Ways of Looking: Exploring Measurement of School Transformation through the Arts and Social Emotional Learning

On Monday, October 28th Turnaround Arts: California convened thought leaders from the fields of education, the arts, psychology and social emotional learning to discuss ways of looking at the work to better understand key leverage points that increase and demonstrate impact. We welcome you to watch parts one and two of the event below!

Part 1:
Welcome, Context and Framing

Malissa Feruzzi Shriver, Co-founder and President, Turnaround Arts: California
Dr. Sarah Bainter Cunningham, Associate Provost for Research and Strategic Partnerships, Rhode Island School of Design
Dr. Akida Kissane Long, Principal Leadership Coach, Turnaround Arts: California
Panel Conversation
Sophie Fanelli (Modertator), President, Stuart Foundation
Dr. Linda Darling-Hammond, President, Learning Policy Institute
Dr. Ivonne Chand O’Neal, Principal, MUSE Research
Dr. Steve Seidel, Director, Arts in Education, Harvard Graduate School of Education
Dr. Timothy Shriver, Co-founder, Collaborative for Academic, Social and Emotional Learning (CASEL)

Part 2: Panelists and Attendees Respond

Willard Dance Team presents: Walls

The Kennedy Center’s National Committee for the Performing Arts (NCPA) in partnership with the Wallis Annenberg Center for the Performing Arts recently presented Satellite Summit: A Long Conversation, featuring a panel discussion on social justice, citizen artistry, and arts education and a special performance by the Willard Intermediate School Dance Team.

Inspired by the 6th-8th grade students’ experiences with immigration, Walls represents the barriers that keep families apart. The piece was choreographed by Irishia Hubbard who works with the school through a partnership with Orange County Children’s Therapeutic Arts Center. Willard Intermediate School in the Santa Ana Unified School District partnered with Turnaround Arts: California in 2016 and has been actively using the arts to fuel school change since.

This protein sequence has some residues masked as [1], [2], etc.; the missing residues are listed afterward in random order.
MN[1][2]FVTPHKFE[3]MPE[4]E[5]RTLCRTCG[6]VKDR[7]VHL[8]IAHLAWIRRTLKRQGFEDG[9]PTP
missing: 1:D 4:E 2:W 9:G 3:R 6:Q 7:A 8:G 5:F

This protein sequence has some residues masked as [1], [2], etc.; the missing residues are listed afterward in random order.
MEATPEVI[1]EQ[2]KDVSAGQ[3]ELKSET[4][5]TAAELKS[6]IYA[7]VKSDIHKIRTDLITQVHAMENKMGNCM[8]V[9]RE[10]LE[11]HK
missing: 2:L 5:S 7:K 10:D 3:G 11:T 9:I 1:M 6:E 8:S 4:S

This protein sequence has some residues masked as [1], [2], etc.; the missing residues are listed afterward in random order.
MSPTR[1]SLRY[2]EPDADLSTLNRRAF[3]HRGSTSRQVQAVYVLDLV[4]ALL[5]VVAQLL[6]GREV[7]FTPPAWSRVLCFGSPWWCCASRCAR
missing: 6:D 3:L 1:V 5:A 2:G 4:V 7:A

Video: Sandra Selva
Music: www.bensound.com

Mark Ronson visits Sierra Prep

Since 2016, Sierra Preparatory Academy has partnered with Turnaround Arts: California to use the arts to fuel school change efforts. Turnaround Artist Mark Ronson visits the school annually in celebration of its commitment to leveraging the arts for educational equity, this time engaging with student STEAM projects, the cast of the school’s first-ever musical, and more!

Video: Sandra Selva
Music: www.bensound.com

The Dream and the Highest Peak

Photo by Sandra Selva

As part of a recent residency led by Get Lit – Words Ignite instructors Raul Herrera and Brian Sonia-Wallace at Sierra Preparatory Academy, students selected a classic poem, wrote their own response poem, and performed both for an audience of peers and family members. The following is a response poem to Langston Hughes’s Dream Variations.

The Dream and the Highest Peak
By: Erik Lopez, 6th grade

Racism feels like looking at a box of colored pencils without every color, full of emptiness

And it tastes like all the bitterness of the world put in one lemon

Racism is an on-going nightmare that has not yet ended